Elon Musk, The Crypto Crash, And The Coming AI Takeover. Take A Look:- From the chaos on Twitter to the emergence of whip-smart chatbots, what comes out of Silicon Valley moves fast and often haphazardly. Now more than ever, we need to understand how technology is affecting humanity.
Back in the early 20th century, long before Twitter and the Internet, the iPhone and AI, bitcoin, and ChatGPT.
When the industrial revolution filled the skies with black soot and smoke, horses slogged the streets around the world.
And carriage, Vladimir Ilyich Lenin, then leader of the Bolshevik Revolution and first head of the Soviet Union, said the following: “There are decades where nothing happens; And there are weeks where there are decades.
If Lenin were alive today, I am sure the saying would sound something like this: “There are moments where nothing happens; And there are minutes where there are decades.
Everything is such an endless scroll now that even if you spend an inordinate amount of your day in that vortex of limitless content and news and videos and GIFs, you’ll still miss a million things.
What used to be the news of the day is now thrown on the Internet millions of times an hour. To whom do we have to thank for this constant concern? Silicon Valley, of course. And I’m here to tell you that it’s about to get worse.
It was a year of technological chaos. Take a look at the busiest corner of the internet to see how quickly things can change in today’s technoscape.
It’s been less than two months since Elon Musk bought Twitter for $44 billion, and since then, more than 5,000 people have been let go (or left) the company, advertising revenue is down as some companies reportedly Musk’s leadership has apparently lost faith, the company has changed direction more times than I can count, and according to analysts, Twitter’s net worth is now only $13 billion.
By the time I finish writing this column, Musk may no longer be CEO of Twitter (after all, he said, based on a Twitter poll, when he finds a replacement who’s “foolish” enough to take). He will quit.
Of course, Twitter isn’t the only direct change in the past year. On January 1, 2022, the cost of one bitcoin was $47,738.59. Today, it has fallen 65% since then, to a price of just over $16,000—and no one would be surprised if bitcoin plummets to zero, or rises back to $50,000 by the end of 2022.
Remember NFTs? At the end of the year that was all, anyone could talk about. There were apes and penguins and movie stills and record albums and sloppy lines and John Cleese had an NFT bridge to sell you, and now, many of these things are in liquidation or have dropped hundreds of millions of dollars.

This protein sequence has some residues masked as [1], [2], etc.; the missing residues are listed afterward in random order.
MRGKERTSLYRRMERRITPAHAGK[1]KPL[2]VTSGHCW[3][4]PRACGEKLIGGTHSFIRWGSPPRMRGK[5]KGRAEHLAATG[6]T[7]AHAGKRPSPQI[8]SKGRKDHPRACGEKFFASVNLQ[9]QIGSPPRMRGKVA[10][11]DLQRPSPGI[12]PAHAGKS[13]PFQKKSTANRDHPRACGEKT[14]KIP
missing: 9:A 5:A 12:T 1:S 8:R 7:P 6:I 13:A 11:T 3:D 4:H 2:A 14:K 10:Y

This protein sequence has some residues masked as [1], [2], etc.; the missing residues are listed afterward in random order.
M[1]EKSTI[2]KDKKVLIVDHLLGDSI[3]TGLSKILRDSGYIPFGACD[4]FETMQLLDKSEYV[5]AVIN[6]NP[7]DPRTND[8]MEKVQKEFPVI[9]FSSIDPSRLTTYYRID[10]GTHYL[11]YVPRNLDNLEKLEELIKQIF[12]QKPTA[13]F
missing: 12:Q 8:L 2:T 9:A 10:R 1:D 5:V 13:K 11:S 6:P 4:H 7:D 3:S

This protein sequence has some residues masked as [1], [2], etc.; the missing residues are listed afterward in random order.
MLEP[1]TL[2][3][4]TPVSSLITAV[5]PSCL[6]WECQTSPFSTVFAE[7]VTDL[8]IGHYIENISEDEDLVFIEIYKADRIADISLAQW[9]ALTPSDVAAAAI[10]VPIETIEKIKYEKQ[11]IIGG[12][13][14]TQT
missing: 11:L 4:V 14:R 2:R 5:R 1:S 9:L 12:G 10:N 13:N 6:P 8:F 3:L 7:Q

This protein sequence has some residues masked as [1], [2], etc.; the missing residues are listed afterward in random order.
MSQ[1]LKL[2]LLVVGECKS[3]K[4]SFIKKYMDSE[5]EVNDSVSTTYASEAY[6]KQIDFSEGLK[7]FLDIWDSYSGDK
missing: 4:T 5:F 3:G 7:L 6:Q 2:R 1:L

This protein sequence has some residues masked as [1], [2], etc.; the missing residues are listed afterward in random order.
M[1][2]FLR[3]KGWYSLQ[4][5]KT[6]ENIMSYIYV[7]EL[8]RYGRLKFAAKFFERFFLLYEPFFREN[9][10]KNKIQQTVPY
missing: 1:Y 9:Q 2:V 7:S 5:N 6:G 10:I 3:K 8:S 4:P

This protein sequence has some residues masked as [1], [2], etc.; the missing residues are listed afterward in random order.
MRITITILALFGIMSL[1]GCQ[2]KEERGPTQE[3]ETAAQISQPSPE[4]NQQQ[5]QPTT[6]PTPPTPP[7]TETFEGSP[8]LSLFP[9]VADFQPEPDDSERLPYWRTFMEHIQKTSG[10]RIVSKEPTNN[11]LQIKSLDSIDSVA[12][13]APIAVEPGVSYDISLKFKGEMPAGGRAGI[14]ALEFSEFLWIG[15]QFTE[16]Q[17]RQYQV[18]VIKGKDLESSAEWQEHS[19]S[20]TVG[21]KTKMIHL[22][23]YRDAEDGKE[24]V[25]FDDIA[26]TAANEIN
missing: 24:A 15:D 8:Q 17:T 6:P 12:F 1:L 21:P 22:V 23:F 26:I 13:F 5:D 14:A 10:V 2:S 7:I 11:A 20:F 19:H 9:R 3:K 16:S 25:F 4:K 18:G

Jack Dorsey’s first tweet was converted into an NFT and bought for $2.9 million in March last year, and as of April this year it was worth only $280.
Now the celebrities behind BAYC, or Bored Ape Yacht Club, including Gwyneth Paltrow, Jimmy Fallon, and Guy Oseary, are being sued in a class-action lawsuit for urging people to buy “lost investments.”
At the beginning of the year, Coinbase’s stock, which had gone public only a few months earlier, was priced at around $250 per share.
Today, it’s down 85% to $34 a share. This is a drop in market capitalization from $52 billion to $7.8 billion. Tesla stock, and market value, have been cut in more than half during the same time frame, shedding nearly half a trillion dollars.
The same is true for Meta, which lost hundreds of billions of dollars in value after Mark Zuckerberg decided that Facebook’s future was the Metaverse, and barely anyone on Earth agreed with him.
The overall NASDAQ composite, which started the year at a high of 15,000 points, is now hovering around 10,000 compared to the last decade when the composite moved in the complete opposite direction.
There was something upside to all the tech mayhem this year. For decades now, we’ve seen tech companies flout the law, and usually just customers—fuck us!—and get away with it.
And yet this year, Elizabeth Holmes was found guilty of four counts of fraud and sentenced to more than 11 years in prison for her crimes.
Sam Bankman-Fried, the creator of the FTX crypto exchange, confirmed that he was only running his over $30 billion financial institution for “effective altruism” (as in, making money to give it away). were), was also arrested after he allegedly bankrupted the company in a Bernie Madoff-level disaster, costing customers billions of dollars.
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